Normal blood volume is not produced by a cord clamp. The newborn and placenta reach physiologic, hemodynamic equilibrium without interference, The placental transfusion is massive, silent, and invisible, but as normal and physiologic as is crying at birth. An adequate blood volume is needed to perfuse the lungs, gut, kidneys, and skin that replace the placenta's respiratory, alimentary, excretory, and thermal functions. During the third stage of labor, a large portion of placental blood is shifted to these organs, While the normal, term child tolerates immediate clamping, lack of placental transfusion increases morbidity in "at risk" births. Many neonatal morbidities such as the hyperviscosity syndrome, infant respiratory distress syndrome, anemia, and hypovolemia correlate with early clamping. To avoid injury in all deliveries, especially those of neonates at risk, the cord should not be clamped until placental transfusion is complete.

REFERENCES, [NOTE - Many of these are older studies.  It seems that interest in supporting resuscitation with the cord intact declined as obstetricians stopped providing care for the baby and neonatal teams took over newborn resuscitation.  Even though the studies are older, you can still go to the citation page and follow the link to "Related Articles."  It's interesting to note that more recent research has followed on the heels of this article.  This is doctors improve obstetrics for mothers and babies! ]

1. American College of Obstetricians and Gynecologists. Umbilical Artery Blood Acid-Base Analysis. Washington, D.C.: ACOG; 1995. Educational bulletin 216.

2. Linderkamp O. Placental transfusion: determinants and effects. Clinics in Perinatology 1982;9:559-592.

3. Gunther M. The transfer of blood between baby and placenta in the minutes after birth, Lancer 1957;i:1277-1280.

4. Yao AC, Lind J. Effect of gravity on placental transfusion. Lancet 1969;ii:505-508.

5. Botha MC. The management of the umbilical cord in labour. S.A. J Obstet Gynecol 1968,August:30-33

6. Philip GS, Teng SS. Role of respiration in effecting placental transfusion at cesarean section Biol Neonate 1977;31:219-224.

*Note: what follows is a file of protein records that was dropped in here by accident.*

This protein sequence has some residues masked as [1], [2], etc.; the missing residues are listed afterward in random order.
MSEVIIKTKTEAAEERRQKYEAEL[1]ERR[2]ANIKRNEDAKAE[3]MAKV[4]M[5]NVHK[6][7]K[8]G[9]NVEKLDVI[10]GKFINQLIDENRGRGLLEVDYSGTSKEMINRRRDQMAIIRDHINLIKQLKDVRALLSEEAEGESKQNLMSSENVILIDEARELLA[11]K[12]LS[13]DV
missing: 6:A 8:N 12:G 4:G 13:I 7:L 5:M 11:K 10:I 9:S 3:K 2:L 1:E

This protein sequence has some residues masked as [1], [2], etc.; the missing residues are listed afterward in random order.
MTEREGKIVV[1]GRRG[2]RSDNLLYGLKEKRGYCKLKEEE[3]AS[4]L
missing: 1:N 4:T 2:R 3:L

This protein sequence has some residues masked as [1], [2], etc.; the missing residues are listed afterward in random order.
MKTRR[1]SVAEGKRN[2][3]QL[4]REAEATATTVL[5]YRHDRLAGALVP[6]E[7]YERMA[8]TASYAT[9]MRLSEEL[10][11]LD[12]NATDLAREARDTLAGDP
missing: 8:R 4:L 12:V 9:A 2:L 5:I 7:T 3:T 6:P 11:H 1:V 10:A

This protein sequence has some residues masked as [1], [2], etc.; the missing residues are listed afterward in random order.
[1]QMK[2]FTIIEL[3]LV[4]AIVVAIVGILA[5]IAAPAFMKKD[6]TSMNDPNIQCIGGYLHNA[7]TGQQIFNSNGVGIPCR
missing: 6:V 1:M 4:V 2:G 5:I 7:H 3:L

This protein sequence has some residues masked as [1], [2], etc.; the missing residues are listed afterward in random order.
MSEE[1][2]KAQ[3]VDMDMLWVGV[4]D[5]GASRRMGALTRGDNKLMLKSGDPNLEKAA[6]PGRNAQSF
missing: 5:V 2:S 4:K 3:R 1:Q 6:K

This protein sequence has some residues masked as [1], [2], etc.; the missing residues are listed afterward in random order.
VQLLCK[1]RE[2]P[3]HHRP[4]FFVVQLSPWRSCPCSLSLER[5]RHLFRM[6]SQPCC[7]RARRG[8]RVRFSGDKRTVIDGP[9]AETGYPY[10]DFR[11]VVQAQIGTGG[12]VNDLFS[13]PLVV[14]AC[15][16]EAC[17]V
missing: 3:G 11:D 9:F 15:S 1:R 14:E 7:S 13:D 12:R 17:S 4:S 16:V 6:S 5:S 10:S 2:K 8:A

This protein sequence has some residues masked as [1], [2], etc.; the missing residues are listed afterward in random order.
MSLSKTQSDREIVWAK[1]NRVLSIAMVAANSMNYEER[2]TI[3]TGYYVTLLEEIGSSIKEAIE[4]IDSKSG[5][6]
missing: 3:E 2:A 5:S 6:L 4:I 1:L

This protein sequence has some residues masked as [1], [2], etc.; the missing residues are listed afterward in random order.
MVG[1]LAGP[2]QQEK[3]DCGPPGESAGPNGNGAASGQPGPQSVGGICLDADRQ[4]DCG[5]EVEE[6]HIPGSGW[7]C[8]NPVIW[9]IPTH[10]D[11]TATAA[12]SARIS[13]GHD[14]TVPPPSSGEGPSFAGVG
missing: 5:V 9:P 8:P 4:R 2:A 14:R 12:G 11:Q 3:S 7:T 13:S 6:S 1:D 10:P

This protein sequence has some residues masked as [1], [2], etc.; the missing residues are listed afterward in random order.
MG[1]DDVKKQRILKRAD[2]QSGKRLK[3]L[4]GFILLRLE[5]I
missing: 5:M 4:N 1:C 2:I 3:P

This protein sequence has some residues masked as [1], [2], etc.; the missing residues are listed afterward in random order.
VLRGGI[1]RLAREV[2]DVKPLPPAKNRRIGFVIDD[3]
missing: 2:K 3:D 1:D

7. Darwin E. Zoonomia. Vol III 3rd ed London, 1801:302.

8, Kinmond S, et al. Umbilical cord clamping and preterm infants: a randomized trial, BMJ 1993;306:172175.

9. Peltonen T. Placental transfusion-advantage and disadvantage. EurJ Pediatr 198 1; 137 141-146,

10. Saigal S, Usher RH Symptomatic neonatal plethora. Biol Neonate 1977;32:62-72.

11. Mentzer W. Polycythemia and the hyperviscosity syndrome in newborn infants. Clinics in Haematology  1978;7(1):63-74.

12. Oh W. Neonatal polycythemia and hyperviscosity. Pediatric Clinics in North America 1986;33:523-532.

13. Weinburger MM, Oleinick A. Neonatal polycythemia, Clinical Research 1971;29:209.

14. Usher R, Shephard M, Lind J. Blood volume in the newborn infant and placental transfusion. Acta Paediatr Scand 1963; 52:497-512,

15. Moss AJ, Monset-Couchard M. Placental transfusion: early versus late clamping of the umbilical cord Pediatrics 1967;40(1):109-126.

16. Arcilla RA, Oh W, Lind J, et al. Portal and atrial pressures in the newborn period. Acta Paediatr Scand 1966;55:615-625

17. Nelle M, et al. The effect of Leboyer delivery on blood viscosity and other herriorrheologic parameters in term neonates. A m J Obstet Gynecol 1993; 169(1):189-193

18 Linderkamp 0, et al. The effect of early and late clamping on blood viscosity and other hemorrheologic parameters in full-term neonates, Acta Paediatr Scand 1992;81(10):745-750.

19. Inall JA, Bluhm MM, et al. Blood volume and hematocrit studies in respiratory distress syndrome of the newborn. Arch Dis Childb 1965;40:480-484.

20. Brown EG, Krouskop RW, McDonnell FE. Blood volume and blood pressure in infants with respiratory distress. J Pediatrics 1975;87(6):1133-1138,

21. Landau DB. Hyaline membrane formation in the newborn: hematogenic shock as a possible etiologic factor, Missouri Med 1953;50:183.

22. Faxelius G, Raye J, et al. Red cell volume measurements and acute blood loss in high-risk infants. Pediatrics 1977;90(2):273-281,

23. Usher R, Saigal S, O'Neill A, Surainder Y, Chua L. Estimation of red blood cell volume in premature infants with and without respiratory distress syndrome. Biol Neonate 1975;26:241-248.

24. Linderkamp 0, et al. Association of neonatal respiratory distress with birth asphyxia and deficiency of red cell mass in premature infants. Eur J Pediatr 1978; 129:167-173

25. Yao AC, Wist A, Lind J. The blood volume of the newborn infant delivered by caesarean section. Acta Paediatr Scand 1967;56:585-592.

26. Linderkamp 0, Versmold HT, et al. The effect of intra-partum asphyxia on placental transfusion in premature and full-term infants. Eur J Pediatr 1978; 127:91-99.

27. Cashmore J, Usher RH. Hypovolemia resulting from a tight nuchal cord at birth, Pediatr Res 1973;7:339 

This Web page is referenced from other pages containing related information about Umbilical Cord Issues and Bonding and Birth Trauma.